Sheep-killing grizzly euthanized

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Montana Fish, Wildlife & Parks euthanized a young male grizzly bear Friday, July 19 along the Marias River near the inlet of Tiber Dam due to food conditioning and sheep depredations.

The action followed protocol under the Endangered Species Act and under authority of the U.S. Fish & Wildlife Service.

FWP captured the 278-pound bear after it killed 29 ewe sheep and 11 lambs over the last two weeks. The livestock producer had conflict prevention methods in place, including four guard dogs and a range rider who was always present.

During recent encounters, the range rider chased the bear away twice with his four-wheeler. Early attempts to trap the bear were unsuccessful, making it necessary to erect an electric fence around the sheep bedding ground. The bear returned despite the guard dogs and range rider. The bear was captured at the site of the depredations.

FWP installed an electric fence around the sheep bedding ground with materials provided by Vital Ground Foundation and Defenders of Wildlife, which proved critical in preventing further loss to the producer. The producer agreed to continue the practice of containing their sheep within the electric fence at night where depredation could occur.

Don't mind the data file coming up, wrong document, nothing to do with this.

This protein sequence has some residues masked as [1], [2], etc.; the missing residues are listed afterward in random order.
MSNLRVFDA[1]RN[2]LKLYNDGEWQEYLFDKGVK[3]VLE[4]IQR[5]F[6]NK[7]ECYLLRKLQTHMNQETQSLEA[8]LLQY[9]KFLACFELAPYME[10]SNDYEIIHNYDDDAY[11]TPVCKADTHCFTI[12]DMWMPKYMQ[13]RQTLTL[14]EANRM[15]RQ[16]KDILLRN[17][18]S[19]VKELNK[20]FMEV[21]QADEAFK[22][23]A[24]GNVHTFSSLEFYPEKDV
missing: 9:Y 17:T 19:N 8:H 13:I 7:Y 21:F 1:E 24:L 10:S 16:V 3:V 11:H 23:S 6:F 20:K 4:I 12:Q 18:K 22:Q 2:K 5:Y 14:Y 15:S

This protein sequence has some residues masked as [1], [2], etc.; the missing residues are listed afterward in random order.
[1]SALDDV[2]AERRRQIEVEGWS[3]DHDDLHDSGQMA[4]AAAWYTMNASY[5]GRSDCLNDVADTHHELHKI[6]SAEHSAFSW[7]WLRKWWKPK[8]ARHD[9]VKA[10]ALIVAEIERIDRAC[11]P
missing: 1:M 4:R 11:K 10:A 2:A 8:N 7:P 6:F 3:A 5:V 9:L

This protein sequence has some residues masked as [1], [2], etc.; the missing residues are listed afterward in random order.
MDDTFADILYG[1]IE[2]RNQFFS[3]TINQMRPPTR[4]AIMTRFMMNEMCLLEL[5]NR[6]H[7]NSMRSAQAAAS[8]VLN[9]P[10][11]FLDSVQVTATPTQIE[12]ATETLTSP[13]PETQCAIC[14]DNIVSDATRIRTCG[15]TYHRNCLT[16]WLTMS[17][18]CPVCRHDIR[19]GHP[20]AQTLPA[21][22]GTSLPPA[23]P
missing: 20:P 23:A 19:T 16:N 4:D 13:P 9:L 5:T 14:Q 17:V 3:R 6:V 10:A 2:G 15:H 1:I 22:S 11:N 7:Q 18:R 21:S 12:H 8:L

The bear had become food conditioned, presenting a serious risk to public safety, the animal and other livestock. Due to the significant amount of livestock depredations and food conditioning, FWP decided to euthanize it in consultation with the U.S. Fish and Wildlife Service and in accordance with Interagency Grizzly Bear Committee guidelines.

FWP and partners are willing to assist producers in developing electric fences to protect livestock. Sheep are particularly vulnerable and should always be kept in an electric fence at night.

Other vulnerable livestock include chickens, goats, and young cattle – all of which should be kept in an electrified enclosure. Additionally, producers should try and limit grazing livestock near tree cover and rivers during the months when bears are active because these areas are heavily used by bears.

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